British Executions

Joseph William Noble

Age: 50

Sex: male

Crime: murder

Date Of Execution: 24 Mar 1908

Crime Location: Co-Operative Store, Windy Nook

Execution Place: Durham

Method: hanging

Executioner: Henry Pierrepoint

Source: http://discovery.nationalarchives.gov.uk/

Joseph William Noble was convicted for the murder of John Patterson 33 and sentenced to death.

He shot him at the Co-Operative store, Windy Nook on 1 November 1907 during a burglary.

Joseph Noble was a blacksmith and lived in Stone Street in Windy Nook.

The Co-Operative store had for some time prior to 31 October 1907 suffered from thefts of meat and other articles and extra guards had been put out. On the night of 1 November 1907 there were three Committee men, including John Patterson and an apprentice on the premises to keep watch.

Shortly after 4am they noticed that the gas lamp in Howard Street had been lowered. They then saw the door being unlocked and a man with a blackened face wearing a slouch hat and false whiskers enter. They said that he had a dark lantern in one hand and was carrying a stick.

They watched him go through the shop and when he returned one of the Committee men caught him by the right arm and John Patterson caught him by the left arm whilst the third Committee man took hold of his collar. The apprentice then turned on a strong gas lamp in the shop and there was then a violent struggle.

During the struggle one of the Committee men seized a butcher's steel and hit the burglar two or three times on the head.

John Patterson then said 'For God's sake don’t hit him like that' and the man that they were beating then said 'You are using me damned badly'. He then pulled out a revolver and deliberately shot John Patterson through the head and one of the other Committee men in the hip. The Committee men and the apprentice then got out through the door and held it shut but the burglar then escaped through a broken window round the corner in Union Street and escaped although during his escape one of the Committee men managed to hit him two more times with a felling hammer on the leg and on the chest as he slid out of the window feet first and face upwards.

After the burglar escaped the Committee men found a skeleton key that had been left in the door.

The two Committee men and the apprentice knew Joseph Noble well and suspected that the burglar had been him but at the time the didn't name him because they were afraid of him.

However, from something that one of the Committee men had said the police went to the works in Gateshead where Joseph Noble worked on 4 November 1908 and found that he had three recent scars on his head corresponding with the butcher's steel that one of the Committee men had hit him with but Joseph Noble said that he had received the injuries when some bars had fallen on him while he was at work. He was also found to have a wound on his leg and a bruise on his chest corresponding to the blows that the Committee man had made as the burglar had been climbing out of the window, however, Joseph Noble also accounted for those by other accidents at work.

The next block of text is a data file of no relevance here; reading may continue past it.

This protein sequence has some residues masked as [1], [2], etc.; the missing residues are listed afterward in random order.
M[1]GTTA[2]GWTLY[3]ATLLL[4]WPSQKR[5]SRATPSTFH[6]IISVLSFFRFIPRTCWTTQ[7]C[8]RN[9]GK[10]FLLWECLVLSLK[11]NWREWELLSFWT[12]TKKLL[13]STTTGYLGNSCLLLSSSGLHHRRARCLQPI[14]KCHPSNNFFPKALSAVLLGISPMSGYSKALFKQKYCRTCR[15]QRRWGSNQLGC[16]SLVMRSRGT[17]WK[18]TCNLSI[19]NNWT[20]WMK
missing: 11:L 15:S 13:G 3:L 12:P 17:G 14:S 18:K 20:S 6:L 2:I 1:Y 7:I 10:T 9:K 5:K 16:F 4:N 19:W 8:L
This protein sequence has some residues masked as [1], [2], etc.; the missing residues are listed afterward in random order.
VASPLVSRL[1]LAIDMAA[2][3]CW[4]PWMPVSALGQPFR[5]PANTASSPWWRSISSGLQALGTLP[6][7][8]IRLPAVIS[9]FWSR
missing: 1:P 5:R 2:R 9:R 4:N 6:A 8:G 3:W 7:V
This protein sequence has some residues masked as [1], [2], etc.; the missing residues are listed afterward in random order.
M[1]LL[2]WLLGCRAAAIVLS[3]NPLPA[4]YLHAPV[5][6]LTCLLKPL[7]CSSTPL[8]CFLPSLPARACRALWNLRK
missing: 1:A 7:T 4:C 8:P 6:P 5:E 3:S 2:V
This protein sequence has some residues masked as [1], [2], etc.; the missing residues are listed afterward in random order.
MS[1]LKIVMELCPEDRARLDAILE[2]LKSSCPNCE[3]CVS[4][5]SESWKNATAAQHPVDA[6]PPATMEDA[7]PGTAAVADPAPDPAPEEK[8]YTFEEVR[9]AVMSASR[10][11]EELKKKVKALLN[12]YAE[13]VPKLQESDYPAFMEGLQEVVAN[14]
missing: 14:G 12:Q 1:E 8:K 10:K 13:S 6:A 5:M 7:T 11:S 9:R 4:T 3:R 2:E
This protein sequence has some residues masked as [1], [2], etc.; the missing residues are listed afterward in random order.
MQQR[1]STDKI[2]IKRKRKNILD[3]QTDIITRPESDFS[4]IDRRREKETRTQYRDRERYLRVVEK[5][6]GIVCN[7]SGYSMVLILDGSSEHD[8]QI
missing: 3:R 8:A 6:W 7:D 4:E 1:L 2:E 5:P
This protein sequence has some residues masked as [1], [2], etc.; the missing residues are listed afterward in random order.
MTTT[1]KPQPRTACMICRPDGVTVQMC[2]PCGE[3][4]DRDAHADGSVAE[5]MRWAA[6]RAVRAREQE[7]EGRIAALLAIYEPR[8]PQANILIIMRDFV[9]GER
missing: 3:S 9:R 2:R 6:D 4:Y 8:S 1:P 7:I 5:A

When Joseph Noble's house was searched they found a dark lantern and belt, a burglar's jemmy, a morgan rattler (life preserver), a painter's lamp (brazier), a bundle of hazel sticks, a box of cartridges and a large quantity of other property all in a locked upstairs room. It was found that some of the cartridges corresponded with the bullets that had been taken from John Patterson and the other Committee man that had been shot.

The police also found numerous keys including skeleton keys in the room and in another room they found a safe the key for which was found in Joseph Noble's pocket. When they looked in the safe they found a bunch of keys, some of which were skeleton keys and it was found that some of the keys fitted various locks at the stores.

The police also found a coat in a poss tub full of water and when they examined it they found that it had grease marks corresponding with the fat of pigs that had been hanging in the shop. They also found a vest with two small blood stains on the front and a pair of trousers that were torn at the seat as if by glass.

It was later proved that Joseph Noble had obtained the dark lantern in October 1907 from a London firm. It was one of their special patterns and the people that had sold it to him said that when he had enquired about their lanterns he had asked them what oil would give a good light with little smoke, stating that he wanted it for catching sparrows and feeding his poultry at night.

Amongst the items found at his house were a large quantity of goods that had been stolen from the stores amounting to about 114 parcels of new goods including boots, drapery, dress material, mustard and soap. However, the items themselves were not presented in court as they were thought to be inadmissible and also contained parcels of goods that were not identified as having come from the stores and that were thought to have been the proceeds of other similar burglaries.

The police report states that it was evident that Joseph Noble, under the guise of a respectable artizan, was a professional burglar.

Joseph Noble claimed in court that he was the victim of mistaken identity.

The judge asked the jury to decide whether the man that had entered the stores was Joseph Noble and whether if so whether in shooting John Patterson he had been acting in self defence.

He was found guilty of murder and sentenced to death.

When the judge asked him if he had any remarks to make John Patterson said 'If you want any more remarks, I might say you can break my neck, but I don't think you'll break my heart'.

see National Archives - HO 144/874/163030